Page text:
Saturday, October 22, 2011

Some Links to Writing Classes

If anyone is interested in writing classes, one of my CP's Kathleen S. Allen (the one who just got an agent) is teaching a class called Writing the Young Adult Novel.

This class will guide writers who want to start writing a young adult (YA) novel but aren’t sure how to start or what age range to gear their writing to. The instructor will lead the students through a series of pre-writing exercises designed to help them brainstorm ideas for their YA novel and write the first chapter (up to 25 pages) by the end of the class. The class will help workshop the chapter (along with the instructor) so that by the end of the class the writer will have a clear idea where they are going with their novel with a plot and outline for the remainder of their novel. This class is appropriate for beginning writers, writers who have started a novel but are stuck or anyone who wants to hone their writing skills.

Week One: We will look at what YA is, the age range it covers, what makes a book YA, some examples of YA writing. The students will brainstorm ideas for their novel or narrow down their topic if they already have one.

Week Two: What is a protagonist? What is an antagonist? What is your main character’s favorite color? You will write a character study for your main two characters. Good examples of fleshed out characters will be given. Using the journalists tools of who, what, where, when, why to flesh out your novel.

Week Three: What makes a good YA plot? Does it need vampires to be successful? By this week the students will have written the first five pages of their chapter with feedback given.

Week Four: Theme of novel is important. What is a hook? Do you need one? What makes your novel different? Description and dialogue in a YA novel. Continue to work on your 25 pages.

Week Five: Revising and editing how to keep the ball rolling, what to do about writer’s block, continuing to work on 25 pages with feedback. Diagramming the rest of your novel, writing an outline.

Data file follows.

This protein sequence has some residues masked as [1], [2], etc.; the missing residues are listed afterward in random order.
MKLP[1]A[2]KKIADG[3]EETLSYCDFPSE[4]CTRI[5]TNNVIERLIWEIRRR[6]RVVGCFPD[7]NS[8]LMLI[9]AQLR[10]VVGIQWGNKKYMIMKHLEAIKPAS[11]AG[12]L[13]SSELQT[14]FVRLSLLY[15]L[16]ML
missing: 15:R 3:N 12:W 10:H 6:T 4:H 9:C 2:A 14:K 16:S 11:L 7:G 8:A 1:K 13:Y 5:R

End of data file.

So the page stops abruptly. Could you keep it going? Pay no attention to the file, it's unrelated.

Week Six: The world of publishing. What’s the difference between POD, self-publishing, eBooks, vanity publishing, traditional publishing? Should you get an agent? How do you find one? We will explore the different avenues and help identify the ones right for you and your novel (once you finish it.) What are your next steps?

Also, The senior editor at Entangled Publishing, Heather Howland, is teaching a class called Edit Like a Pro- YA Edition.

Who should take Edit Like a Pro – YA Edition?

· Authors with shiny new YA manuscripts in need of edits.
· Authors who have gotten requests from agents/editors, but have yet to land a contract.
· Adult romance authors trying to break into the YA market.

Young adult fiction is hotter than ever, but penning a successful book for teens (and teens-at-heart) is more than plugging young protagonists into your story. With the YA market in mind, Heather will walk you through the standard “three pass” editing method used by most publishing houses, teaching you to spot weaknesses and showing you how to fix them. By the end of the class, you will have everything you need to submit your book to a publisher or agent.


· Learn how to assess and edit your manuscript on a macro level, ensuring your plot fits commercially successful parameters, your stakes and conflict are compelling, YA-appropriate, and “high-concept,” and that your characters develop organically.

· Learn how to assess and edit your manuscript on a micro level, analyzing the GMC of individual scenes and sequences, the effectiveness of your point of view, pacing issues, and the voice of the piece.

· Learn how to line edit like a pro, which includes tightening prose without over editing, empowering your language, and effectively managing white space.

· Have fun while developing new writing skills!

Anyone interested?


Emy Shin said...

Thank you for these links! I'll have to check them out.

Unknown said...

What great information! Thanks for sharing!